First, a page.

Political determination by the government in pushing through key economic bills in the resumed parliament session from Monday can boost the subdued Indian equities markets, which have been disappointed over the poor quarterly earnings of India Inc.
Market experts point out that government-backed measures such as movement on new reforms, execution of past policy announcements, enhanced infrastructure funding and signs of more disinvestment have the ability to lift the markets.
“The government’s ability to pass key bills in parliament will show a strong political determination for economic revival. This will be the confidence booster the markets are looking for,” said Dipen Shah, head of private client group research at Kotak Securities.
“The government’s plans on the GST (goods and service tax), the land bill, the anti-black money bill and other reforms programmes in the parliament session will be keenly observed by the investors,” Shah told.
The government expected to aggressively push key pending bills like the ones on the now re-promulgated land ordinance and on black money stashed away abroad, when the budget session resumes.
However, international events like the outcome of Greek debt crises, Middle East unrest and rising oil prices have got the potential to upset the markets, said Devendra Nevgi, chief executive of ZyFin Advisors.
“The Greek debt crises, China’s slowing economy, Middle East unrest and rising oil prices have all got the potential to dampen the Indian markets. However, a strong showing by the government in passage of key bills through the Rajya Sabha will be a positive outcome for the markets,” Nevgi said.
According to Nevgi, the Indian markets are in a situation where corporate earnings need to catch up with the expectations of the investors.
“The expensive Indian equities markets are still attractive option for investors due to hopes of a rate cut, which will fuel consumer confidence. However, fresh investments in the market would only take place depending on the outlook that the companies give in their fourth quarter results,” Nevgi added.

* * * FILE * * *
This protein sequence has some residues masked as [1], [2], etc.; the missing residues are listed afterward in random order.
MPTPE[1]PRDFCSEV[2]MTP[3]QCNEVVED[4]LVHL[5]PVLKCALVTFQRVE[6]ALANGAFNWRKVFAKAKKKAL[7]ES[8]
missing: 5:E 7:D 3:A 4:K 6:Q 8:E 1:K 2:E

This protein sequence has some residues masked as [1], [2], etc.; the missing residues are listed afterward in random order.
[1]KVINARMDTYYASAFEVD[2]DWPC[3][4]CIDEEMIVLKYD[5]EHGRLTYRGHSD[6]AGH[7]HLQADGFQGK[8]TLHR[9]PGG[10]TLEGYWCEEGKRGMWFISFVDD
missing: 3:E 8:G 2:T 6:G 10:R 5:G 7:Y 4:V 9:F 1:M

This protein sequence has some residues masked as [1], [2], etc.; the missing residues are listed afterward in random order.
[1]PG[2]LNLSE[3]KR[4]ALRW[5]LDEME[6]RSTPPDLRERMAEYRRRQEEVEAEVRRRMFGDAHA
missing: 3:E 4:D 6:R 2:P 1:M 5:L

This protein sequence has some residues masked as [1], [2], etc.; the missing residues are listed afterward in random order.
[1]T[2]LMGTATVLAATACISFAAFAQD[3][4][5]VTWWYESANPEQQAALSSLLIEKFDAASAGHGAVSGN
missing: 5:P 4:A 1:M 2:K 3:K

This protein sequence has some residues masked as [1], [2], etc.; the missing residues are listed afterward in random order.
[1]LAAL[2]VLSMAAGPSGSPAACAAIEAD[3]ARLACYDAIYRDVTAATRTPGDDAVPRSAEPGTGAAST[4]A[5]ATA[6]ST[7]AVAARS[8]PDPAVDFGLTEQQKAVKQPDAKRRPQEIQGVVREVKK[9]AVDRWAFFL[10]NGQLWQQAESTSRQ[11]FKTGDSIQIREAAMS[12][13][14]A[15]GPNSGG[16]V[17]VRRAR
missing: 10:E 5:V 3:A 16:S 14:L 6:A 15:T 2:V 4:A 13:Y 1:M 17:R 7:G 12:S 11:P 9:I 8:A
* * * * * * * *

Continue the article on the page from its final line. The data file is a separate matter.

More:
The investors during last week’s trade showed that mere endorsement of economic growth potential by international financial institutions is not enough for them and that corporate India’s earnings have to catch-up with the high expectations.
The market dampener came even though India’s economic growth potential was endorsed by the likes of the World Bank, IMF, Asian Development Bank, Organisation for Economic Co-operation and Development (OECD), Moody’s and the Economist Intelligence Unit.
The benchmark 30-scrip Sensitive Index (Sensex) of the S&P Bombay Stock Exchange (BSE) lost 457.28 points or 1.58 percent during the weekly trade session ended April 17.
Experts added that markets will also look forward to the apex bank on any signs of future rate cuts as major inflation indicators have come in line with expectations and that banks have started to lower lending rates.
“As a positive trend, banks have lowered lending rates, though by a small proportion of only 25 basis points,” Vinod Nair, head-fundamental research, Geojit BNP Paribas Financial Services, told.
The March CPI (consumer price index) inflation came to 5.17 percent, lower than the 5.37 percent for February. A decline was also observed in the wholesale price index (WPI), which fell by (-) 2.33 percent (March 2015 over March 2014) from (-) 2.06 percent for the previous month.
“This data will be looked at to identify the inflation trend as statedd by the RBI. Hence, the next rate cut decision will depend to combined action by the RBI, banks and the government, which will have to deal with the high non-performing assest (NPAs) of the banks,” Nair added. (IANS)